America First was the name of the chief organization working in 1940-41 to keep the United States out of World War II. Its opponents described its adherents as “isolationists” but that was not really an accurate or fair description of their position, any more than it is of Trump’s. Supporters of America First did not oppose trade or cultural links with other countries. Nor did most of them rule out the use of military force on occasion. They were no more pacifists than they were isolationists. They demanded a strong military to defend the United States against any danger of attack – and to protect the interests of its citizens overseas. What they were was unilateralists. The United States should retain its freedom of action, they contended, unencumbered by commitments to other countries.
The internationalist case
Those who advocated American involvement in World War II developed the arguments that have underpinned the domestic case for America’s global role ever since. Essentially, these arguments reflect a broader conception of American interests than that of the unilateralists. In this view, a stable, open and rule-based world order that provides the conditions for flourishing international trade and political stability is a public good from which the United States benefits at least as much as do other countries. It helps prevent major wars on other continents into which the United States could be dragged (as it was into World Wars I and II). The United States benefits from collective action over terrorism (including cyber-terrorism), nuclear proliferation, climate change, health pandemics, organized crime, the drug traffic and other issues. It is also argued that America’s security commitments serve to make the outside world more conducive to the country’s liberal and democratic values.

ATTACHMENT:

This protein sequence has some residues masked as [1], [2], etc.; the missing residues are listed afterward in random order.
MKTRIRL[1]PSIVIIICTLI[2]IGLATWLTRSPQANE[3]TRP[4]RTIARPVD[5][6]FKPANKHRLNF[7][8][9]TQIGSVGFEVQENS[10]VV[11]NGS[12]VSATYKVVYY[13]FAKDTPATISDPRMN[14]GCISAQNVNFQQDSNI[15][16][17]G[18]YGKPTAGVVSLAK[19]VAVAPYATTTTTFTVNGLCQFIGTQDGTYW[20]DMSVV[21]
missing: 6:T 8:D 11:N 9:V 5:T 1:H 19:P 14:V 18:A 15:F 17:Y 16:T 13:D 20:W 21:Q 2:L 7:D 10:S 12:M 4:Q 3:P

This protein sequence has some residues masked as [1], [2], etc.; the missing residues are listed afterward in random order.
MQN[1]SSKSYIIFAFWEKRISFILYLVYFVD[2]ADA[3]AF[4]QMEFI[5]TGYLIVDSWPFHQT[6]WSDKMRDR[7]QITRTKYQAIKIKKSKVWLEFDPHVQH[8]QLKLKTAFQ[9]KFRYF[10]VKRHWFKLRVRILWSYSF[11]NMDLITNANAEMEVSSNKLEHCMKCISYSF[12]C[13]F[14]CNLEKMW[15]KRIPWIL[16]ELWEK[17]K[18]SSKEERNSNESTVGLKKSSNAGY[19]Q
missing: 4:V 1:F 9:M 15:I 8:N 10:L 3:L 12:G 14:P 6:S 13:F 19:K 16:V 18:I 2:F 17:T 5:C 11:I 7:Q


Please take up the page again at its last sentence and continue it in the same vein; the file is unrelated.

Commitments reflect a sense of power
The great majority of America’s security commitments were made in the decade following World War II. At this time, the United States enjoyed a historically unparalleled degree of economic and financial pre-eminence. In 1945, the United States possessed three-fourths of global invested capital and produced half of the world’s manufactured goods. Following America’s complete military victories in World War II, this degree of supremacy induced a sense of power among policymakers as well as Americans generally. There was a confidence that the United States could shape a world order conducive to its wider interests and values. Many influential Americans, steeped in Protestant Christianity, believed that the possession or power brought with it responsibilities that went beyond narrow self-interest. And it seemed that these responsibilities could be met at an acceptable cost. The United States provided 26 billion dollars to aid Europe’s postwar recovery through the Marshall Plan and other programs but its reserves increased by nearly 6 billion dollars between 1946 and 1949. In 1950, it possessed half the world’s gold, reserve currencies and IMF reserves (Thompson, 2015).